The Prime Minister also thanked the hard working flight crew of the national carrier, Air Niugini, for safely transporting the equipment to Papua New Guinea. He said as a part of our support to the fight against Covid-19, the same flight has assisted the people and Government of Solomon Islands to bring in 5000 surgical masks and 2000 medical disposal protective clothing from China.…

Source: Post Courier

The Vice Ministers' Special Meeting on COVID-19 Between The People's Republic of China and Pacific Island Countries was held successfully


On 13 May, 2020, China and Pacific Island Countries held a special meeting on COVID-19 via video link. Vice Foreign Minister Zheng Zeguang of China and Foreign Minister Patrick Pruaitch of Papua New Guinea co-chaired the meeting.

Present at the meeting from the Pacific Island Countries side are: Fiji, Samoa, Papua New Guinea, Vanuatu, The Federated States of Micronesia, Cook Islands, Tonga, Niue, Solomon Islands, Kiribati.

1. Both sides reviewed the important progress made in the relationship between China and Pacific Island Countries in recent years, especially since President Xi Jinping met with Leaders of Pacific Island Countries in 2018, and agreed to keep deepening their comprehensive strategic partnership on the basis of mutual respect and common development. They fully recognized that this special meeting held amidst the fight against COVID-19 is of unique significance for the two sides' joint response to the virus.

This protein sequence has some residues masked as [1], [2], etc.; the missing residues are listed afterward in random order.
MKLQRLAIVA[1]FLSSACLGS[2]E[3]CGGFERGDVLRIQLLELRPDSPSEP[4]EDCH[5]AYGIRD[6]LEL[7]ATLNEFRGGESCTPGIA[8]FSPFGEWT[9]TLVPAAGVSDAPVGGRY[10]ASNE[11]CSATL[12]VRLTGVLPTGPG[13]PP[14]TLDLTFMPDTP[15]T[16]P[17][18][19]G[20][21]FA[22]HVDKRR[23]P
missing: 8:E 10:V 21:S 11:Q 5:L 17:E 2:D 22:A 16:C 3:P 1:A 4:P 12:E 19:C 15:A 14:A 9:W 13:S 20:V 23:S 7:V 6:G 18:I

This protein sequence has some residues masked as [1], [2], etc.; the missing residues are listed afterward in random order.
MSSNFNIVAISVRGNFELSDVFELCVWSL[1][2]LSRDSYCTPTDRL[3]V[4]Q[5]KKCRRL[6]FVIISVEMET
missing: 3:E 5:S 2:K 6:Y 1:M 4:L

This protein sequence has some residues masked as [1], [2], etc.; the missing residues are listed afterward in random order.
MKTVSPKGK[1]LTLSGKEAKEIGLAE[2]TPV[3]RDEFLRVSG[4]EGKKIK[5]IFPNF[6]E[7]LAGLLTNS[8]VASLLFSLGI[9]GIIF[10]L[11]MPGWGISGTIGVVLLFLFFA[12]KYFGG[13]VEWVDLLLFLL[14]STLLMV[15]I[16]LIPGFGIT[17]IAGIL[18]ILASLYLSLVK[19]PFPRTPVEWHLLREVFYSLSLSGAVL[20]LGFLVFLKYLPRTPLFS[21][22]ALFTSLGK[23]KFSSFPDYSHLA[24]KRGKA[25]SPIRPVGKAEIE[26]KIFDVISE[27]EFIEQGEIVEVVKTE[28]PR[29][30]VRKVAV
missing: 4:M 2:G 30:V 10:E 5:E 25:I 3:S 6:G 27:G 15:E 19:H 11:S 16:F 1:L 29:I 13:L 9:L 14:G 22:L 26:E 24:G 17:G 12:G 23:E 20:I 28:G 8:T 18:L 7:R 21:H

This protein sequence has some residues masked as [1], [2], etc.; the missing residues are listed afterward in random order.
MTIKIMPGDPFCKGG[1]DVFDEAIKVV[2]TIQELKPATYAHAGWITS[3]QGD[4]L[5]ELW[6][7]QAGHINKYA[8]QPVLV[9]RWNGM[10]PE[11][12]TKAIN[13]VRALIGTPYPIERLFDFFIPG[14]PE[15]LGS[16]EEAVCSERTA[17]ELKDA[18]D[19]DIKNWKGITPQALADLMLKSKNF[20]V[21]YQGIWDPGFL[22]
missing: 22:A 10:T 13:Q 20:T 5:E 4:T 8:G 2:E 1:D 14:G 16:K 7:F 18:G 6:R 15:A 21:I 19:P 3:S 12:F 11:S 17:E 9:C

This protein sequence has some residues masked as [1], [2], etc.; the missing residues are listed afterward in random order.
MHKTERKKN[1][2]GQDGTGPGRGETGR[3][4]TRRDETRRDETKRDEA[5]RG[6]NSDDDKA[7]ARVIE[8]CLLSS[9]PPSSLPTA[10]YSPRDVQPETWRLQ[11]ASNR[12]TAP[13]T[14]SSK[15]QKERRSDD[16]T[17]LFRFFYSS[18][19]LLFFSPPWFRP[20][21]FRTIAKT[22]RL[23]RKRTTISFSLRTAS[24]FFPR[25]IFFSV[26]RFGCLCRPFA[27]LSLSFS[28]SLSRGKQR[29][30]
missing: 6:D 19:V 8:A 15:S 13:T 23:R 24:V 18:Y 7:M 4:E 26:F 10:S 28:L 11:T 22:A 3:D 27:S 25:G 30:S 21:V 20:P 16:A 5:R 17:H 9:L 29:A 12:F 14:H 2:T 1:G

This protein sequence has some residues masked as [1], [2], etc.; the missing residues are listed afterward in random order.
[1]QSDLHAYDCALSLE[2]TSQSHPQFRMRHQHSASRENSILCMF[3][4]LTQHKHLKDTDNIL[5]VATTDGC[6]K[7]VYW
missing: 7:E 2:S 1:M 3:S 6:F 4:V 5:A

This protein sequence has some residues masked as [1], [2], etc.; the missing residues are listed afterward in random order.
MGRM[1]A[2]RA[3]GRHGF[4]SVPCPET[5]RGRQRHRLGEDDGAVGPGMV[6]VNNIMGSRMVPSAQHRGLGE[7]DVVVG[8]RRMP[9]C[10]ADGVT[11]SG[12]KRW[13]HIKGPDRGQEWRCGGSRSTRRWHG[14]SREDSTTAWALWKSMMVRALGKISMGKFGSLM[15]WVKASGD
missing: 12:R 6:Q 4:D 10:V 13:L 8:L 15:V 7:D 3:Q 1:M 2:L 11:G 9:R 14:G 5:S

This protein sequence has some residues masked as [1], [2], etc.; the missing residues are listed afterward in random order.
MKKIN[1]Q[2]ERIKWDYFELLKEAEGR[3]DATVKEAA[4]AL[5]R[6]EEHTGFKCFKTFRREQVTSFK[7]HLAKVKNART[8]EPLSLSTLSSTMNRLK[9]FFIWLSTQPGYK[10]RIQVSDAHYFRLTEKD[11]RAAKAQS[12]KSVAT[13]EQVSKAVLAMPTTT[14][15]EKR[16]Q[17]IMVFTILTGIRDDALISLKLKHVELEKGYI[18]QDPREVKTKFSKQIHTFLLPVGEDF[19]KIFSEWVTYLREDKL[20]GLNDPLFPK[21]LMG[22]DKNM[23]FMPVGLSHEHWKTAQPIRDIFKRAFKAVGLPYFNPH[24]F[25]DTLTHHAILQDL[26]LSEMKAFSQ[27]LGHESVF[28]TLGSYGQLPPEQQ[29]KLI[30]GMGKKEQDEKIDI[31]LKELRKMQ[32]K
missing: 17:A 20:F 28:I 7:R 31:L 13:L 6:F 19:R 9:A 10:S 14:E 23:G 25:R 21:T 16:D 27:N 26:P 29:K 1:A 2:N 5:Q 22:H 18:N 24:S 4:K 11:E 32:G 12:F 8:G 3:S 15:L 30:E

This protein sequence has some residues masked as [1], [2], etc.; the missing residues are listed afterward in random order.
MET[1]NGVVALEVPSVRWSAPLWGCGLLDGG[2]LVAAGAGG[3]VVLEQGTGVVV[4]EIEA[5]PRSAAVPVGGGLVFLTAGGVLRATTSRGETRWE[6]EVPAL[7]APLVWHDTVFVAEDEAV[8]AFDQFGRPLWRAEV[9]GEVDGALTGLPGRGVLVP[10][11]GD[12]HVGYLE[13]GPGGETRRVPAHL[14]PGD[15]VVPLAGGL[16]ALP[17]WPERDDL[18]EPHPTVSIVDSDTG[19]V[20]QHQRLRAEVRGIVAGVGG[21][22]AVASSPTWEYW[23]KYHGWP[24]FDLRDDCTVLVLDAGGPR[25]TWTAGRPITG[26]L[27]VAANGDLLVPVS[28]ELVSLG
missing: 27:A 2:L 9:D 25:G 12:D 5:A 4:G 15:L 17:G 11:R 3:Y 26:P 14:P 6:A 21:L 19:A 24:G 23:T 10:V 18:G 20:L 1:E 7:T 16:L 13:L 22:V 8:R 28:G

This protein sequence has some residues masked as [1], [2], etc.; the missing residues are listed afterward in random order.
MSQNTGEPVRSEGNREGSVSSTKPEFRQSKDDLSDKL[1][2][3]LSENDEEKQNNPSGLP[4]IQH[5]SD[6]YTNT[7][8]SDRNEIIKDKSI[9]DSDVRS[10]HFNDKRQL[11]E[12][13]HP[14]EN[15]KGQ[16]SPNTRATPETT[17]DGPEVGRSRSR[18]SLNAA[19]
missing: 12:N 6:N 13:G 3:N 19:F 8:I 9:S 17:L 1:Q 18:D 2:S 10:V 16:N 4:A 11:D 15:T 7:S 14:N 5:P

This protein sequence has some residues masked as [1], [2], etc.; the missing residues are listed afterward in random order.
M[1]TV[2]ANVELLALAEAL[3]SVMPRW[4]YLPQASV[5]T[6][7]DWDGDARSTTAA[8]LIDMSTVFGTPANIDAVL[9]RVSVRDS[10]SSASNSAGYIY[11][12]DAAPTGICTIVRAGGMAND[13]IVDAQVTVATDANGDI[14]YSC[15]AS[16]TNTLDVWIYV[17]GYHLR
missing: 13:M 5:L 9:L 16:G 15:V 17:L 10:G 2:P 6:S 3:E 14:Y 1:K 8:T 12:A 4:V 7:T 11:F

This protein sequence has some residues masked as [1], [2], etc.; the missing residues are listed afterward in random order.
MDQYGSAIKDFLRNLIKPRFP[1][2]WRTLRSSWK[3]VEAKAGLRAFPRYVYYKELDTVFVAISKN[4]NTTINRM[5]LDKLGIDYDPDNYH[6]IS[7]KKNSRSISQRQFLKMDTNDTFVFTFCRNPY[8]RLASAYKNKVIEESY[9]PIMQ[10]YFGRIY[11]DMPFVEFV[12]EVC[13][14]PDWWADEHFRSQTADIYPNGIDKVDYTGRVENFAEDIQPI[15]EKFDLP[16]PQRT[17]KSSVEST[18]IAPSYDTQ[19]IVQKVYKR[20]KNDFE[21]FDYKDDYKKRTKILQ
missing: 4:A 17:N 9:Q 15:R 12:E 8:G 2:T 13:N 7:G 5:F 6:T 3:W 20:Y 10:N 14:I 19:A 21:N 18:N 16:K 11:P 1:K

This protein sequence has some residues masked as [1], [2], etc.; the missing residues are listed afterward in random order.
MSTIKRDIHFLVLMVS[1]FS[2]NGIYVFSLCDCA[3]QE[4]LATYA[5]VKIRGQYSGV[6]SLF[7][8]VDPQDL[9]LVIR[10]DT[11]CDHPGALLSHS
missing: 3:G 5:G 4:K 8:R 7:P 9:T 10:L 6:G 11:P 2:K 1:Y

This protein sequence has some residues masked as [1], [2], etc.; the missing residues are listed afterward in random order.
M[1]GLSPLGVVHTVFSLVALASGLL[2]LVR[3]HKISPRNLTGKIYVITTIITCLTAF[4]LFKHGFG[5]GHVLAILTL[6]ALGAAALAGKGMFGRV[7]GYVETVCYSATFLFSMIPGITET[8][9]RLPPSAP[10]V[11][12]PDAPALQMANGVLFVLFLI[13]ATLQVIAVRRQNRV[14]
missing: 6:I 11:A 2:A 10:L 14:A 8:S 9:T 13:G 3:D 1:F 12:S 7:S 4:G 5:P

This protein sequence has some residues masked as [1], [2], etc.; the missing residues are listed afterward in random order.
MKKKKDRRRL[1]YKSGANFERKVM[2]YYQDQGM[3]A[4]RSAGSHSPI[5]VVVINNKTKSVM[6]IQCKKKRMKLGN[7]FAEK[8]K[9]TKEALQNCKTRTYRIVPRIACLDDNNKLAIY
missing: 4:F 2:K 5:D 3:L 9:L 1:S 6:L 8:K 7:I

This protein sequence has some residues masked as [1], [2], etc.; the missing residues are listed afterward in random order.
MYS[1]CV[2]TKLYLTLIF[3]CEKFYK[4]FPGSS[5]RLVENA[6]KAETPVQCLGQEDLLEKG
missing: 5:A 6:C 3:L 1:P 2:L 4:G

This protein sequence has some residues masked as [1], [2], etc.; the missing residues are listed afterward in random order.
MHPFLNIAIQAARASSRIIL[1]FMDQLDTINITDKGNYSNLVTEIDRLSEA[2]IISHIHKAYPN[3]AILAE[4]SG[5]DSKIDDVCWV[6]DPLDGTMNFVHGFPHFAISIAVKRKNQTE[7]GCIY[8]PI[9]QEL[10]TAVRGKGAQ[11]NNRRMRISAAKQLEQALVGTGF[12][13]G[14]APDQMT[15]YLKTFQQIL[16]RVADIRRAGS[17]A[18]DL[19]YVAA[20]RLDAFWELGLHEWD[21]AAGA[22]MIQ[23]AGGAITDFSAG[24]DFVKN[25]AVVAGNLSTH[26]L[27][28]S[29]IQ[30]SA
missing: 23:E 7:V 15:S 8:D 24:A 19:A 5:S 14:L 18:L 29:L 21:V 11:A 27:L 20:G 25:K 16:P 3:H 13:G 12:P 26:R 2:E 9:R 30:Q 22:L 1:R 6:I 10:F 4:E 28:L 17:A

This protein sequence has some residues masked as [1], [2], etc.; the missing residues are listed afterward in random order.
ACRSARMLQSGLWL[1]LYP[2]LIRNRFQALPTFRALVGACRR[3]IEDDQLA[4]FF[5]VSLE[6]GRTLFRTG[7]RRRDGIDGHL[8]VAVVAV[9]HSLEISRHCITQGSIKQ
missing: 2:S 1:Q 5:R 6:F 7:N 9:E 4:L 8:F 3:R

2. Both sides were of the view that COVID-19 is a grave threat which has afflicted the people of China, Pacific Island Countries and other parts of the world and dealt a serious blow to the economic and social development of countries. They expressed deep condolences for all lives lost to the virus, conveyed sincere sympathies to the patients and their families, and paid high tribute to the health workers fighting at the front line.

3. Both sides shared the view that the virus, which respects no borders, is a common enemy of humanity. Countries need to advocate multilateralism, adopt a science-based approach, increase information sharing and coordination of policies and actions, oppose any attempt at stigmatization, politicizing or labeling the virus, support the leading role of the World Health Organization in promoting global cooperation against COVID-19, and strive for an early victory in the fight against the disease.